Who is the mystery Salesforce megacustomer?

Latest figures from Salesforce.com show strong revenue growth, as the company drops hints about its biggest-ever customer.
Written by Colin Barker, Contributor
Salesforce.com sought to dispel rumors that it is running out of steam in the CRM market with a bullish financial statement on Wednesday, and the revelation that it now has a customer with 25,000 subscribers--its largest ever.

But the company was reluctant to reveal the identity of the mystery customer, saying that it would disclose the details at a briefing in New York on Tuesday.

Salesforce did reveal that the company in question has expanded its Salesforce implementation from an earlier deployment of 1,800 users. The win was announced as part of Salesforce's fourth-quarter and full-year financial results.

The revelation prompted analysts to wonder how much impact such a large customer would have on Salesforce's revenue for next year, because large customers use the company's customer relationship management software at a heavily discounted rate.

Salesforce executives refused to release any details of the level of discounts offered to individual customers. Some commentators suggested that the mystery customer is Cisco. But Cisco currently has 15,000 users on Salesforce, which does not quite fit the position suggested by Salesforce management.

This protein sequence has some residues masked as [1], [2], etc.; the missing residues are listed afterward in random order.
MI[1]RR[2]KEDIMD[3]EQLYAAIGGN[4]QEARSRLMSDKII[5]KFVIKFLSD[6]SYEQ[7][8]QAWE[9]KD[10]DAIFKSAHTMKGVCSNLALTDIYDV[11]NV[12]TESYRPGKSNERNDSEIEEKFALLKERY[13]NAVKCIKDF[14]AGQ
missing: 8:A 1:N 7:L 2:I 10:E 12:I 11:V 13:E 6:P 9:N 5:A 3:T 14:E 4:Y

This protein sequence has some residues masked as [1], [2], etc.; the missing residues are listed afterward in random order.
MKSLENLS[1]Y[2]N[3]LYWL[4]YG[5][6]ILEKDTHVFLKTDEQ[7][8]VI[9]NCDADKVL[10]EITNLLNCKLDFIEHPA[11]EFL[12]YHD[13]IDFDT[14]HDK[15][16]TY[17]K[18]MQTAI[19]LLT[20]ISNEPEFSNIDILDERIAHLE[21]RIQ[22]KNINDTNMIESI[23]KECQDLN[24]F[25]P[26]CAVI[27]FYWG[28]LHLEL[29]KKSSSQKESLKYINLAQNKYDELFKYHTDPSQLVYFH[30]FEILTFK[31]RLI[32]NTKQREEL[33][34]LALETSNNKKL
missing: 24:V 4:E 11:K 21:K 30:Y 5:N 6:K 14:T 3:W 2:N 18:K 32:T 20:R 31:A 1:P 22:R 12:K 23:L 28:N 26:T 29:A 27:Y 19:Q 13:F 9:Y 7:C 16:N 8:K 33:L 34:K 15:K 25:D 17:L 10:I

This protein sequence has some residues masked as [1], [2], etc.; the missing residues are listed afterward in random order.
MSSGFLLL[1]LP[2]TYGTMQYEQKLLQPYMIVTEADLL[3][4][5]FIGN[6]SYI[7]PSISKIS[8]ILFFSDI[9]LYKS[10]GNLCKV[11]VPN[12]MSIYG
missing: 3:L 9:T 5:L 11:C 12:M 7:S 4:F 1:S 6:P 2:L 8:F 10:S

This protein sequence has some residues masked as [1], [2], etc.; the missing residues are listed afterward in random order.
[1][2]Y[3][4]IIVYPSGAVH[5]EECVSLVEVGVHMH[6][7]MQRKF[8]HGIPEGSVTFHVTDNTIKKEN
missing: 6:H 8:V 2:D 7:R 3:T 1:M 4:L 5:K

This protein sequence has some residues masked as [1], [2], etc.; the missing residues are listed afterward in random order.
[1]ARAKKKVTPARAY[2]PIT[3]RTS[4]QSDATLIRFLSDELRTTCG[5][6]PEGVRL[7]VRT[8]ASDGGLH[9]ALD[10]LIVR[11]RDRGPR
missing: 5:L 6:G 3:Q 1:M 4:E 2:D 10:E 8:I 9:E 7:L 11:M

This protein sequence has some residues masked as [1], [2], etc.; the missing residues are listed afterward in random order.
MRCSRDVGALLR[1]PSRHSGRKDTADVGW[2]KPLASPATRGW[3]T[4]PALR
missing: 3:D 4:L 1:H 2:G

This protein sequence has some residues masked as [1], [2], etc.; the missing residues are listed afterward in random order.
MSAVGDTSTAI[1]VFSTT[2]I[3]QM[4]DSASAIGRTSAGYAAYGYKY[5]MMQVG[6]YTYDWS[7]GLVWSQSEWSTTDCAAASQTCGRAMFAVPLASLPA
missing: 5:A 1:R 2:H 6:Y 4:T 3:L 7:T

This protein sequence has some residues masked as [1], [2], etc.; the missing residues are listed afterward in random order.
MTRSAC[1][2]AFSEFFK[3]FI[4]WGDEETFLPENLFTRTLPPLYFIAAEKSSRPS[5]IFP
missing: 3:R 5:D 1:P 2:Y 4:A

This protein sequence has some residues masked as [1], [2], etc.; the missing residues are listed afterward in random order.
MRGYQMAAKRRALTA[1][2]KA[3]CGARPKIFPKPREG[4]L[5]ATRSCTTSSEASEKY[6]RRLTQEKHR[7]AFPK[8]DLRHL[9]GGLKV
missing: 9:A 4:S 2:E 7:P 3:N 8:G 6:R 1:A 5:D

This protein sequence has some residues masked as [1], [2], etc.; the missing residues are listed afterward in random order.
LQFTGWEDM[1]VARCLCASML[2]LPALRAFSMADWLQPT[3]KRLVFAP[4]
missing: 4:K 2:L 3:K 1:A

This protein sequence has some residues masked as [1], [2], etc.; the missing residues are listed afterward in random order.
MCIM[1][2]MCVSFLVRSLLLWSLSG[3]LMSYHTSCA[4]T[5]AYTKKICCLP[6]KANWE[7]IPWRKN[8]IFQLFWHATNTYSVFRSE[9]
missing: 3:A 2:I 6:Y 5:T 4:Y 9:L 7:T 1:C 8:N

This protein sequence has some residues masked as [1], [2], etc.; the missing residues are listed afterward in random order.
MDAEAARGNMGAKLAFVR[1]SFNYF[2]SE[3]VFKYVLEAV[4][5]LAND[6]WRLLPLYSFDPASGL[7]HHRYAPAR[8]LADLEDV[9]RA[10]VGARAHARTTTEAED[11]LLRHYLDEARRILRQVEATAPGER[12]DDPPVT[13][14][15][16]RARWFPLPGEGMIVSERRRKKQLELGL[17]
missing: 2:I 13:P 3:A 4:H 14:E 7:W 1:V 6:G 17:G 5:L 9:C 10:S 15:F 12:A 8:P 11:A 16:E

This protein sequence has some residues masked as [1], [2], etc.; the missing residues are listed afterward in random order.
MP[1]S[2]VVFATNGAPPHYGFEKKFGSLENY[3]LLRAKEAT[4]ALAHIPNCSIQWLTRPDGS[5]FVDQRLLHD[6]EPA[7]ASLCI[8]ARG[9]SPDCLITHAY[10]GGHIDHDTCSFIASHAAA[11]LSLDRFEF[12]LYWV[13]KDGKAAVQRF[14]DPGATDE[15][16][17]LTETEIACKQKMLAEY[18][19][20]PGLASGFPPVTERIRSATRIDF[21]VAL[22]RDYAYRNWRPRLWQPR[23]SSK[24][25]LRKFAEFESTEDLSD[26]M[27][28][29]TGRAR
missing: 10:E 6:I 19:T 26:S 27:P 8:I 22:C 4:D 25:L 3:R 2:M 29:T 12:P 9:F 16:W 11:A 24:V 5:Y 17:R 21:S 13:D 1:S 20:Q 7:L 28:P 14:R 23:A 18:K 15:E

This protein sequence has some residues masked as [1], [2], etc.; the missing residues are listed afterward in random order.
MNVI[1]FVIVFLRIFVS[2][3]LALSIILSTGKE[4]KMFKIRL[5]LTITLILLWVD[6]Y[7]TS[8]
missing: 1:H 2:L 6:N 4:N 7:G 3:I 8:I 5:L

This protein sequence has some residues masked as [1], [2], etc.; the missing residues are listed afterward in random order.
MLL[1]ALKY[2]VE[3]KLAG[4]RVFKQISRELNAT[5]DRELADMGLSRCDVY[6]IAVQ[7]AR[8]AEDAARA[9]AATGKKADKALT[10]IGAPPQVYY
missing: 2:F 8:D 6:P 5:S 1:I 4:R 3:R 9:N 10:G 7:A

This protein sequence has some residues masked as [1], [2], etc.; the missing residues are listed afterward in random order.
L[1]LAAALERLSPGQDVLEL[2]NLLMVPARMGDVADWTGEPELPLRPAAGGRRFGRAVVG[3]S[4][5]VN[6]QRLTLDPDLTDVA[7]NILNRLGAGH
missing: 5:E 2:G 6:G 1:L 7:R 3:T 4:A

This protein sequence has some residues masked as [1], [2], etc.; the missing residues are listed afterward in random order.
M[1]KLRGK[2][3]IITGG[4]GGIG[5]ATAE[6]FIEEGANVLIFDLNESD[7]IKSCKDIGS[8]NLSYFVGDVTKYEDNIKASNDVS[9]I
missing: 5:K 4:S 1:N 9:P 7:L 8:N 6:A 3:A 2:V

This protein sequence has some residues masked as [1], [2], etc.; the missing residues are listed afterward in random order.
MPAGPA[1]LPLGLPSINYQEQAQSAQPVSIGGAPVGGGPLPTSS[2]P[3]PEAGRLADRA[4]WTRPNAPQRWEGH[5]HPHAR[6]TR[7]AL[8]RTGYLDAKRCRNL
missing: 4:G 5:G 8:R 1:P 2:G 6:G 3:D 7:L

Currently, both Cisco and Dell are major Salesforce customers. Other recent major wins include Procter & Gamble, Societe Generale and Deutsche Bank. Salesforce Chief Executive Marc Benioff said in a conference call that the company gained "more than 250,000 subscribers" in the past 12 months.

The company now has 47 customers with more than 1,000 seat deployments, up 81 percent from last year, and 150 customers with more than 500 subscribers. According to Benioff, the company delivered 4.3 billion transactions in the quarter.

Total fourth-quarter revenue was $144 million, up 58 percent over the previous year, and up 11 percent over the previous quarter. Subscription and support revenue, key for an on-demand software company, was $132 million, up 60 percent from the previous year. According to Benioff, customer churn--the rate at which customers stopped using the service--was less than 1 percent in the previous year.

For the full year, the company reported revenue of approximately $497 million, up 60 percent from the same period a year ago. Subscription and support revenue was $451 million for the year, a year-on-year increase of 61 percent.

Colin Barker of ZDNet UK reported from London.

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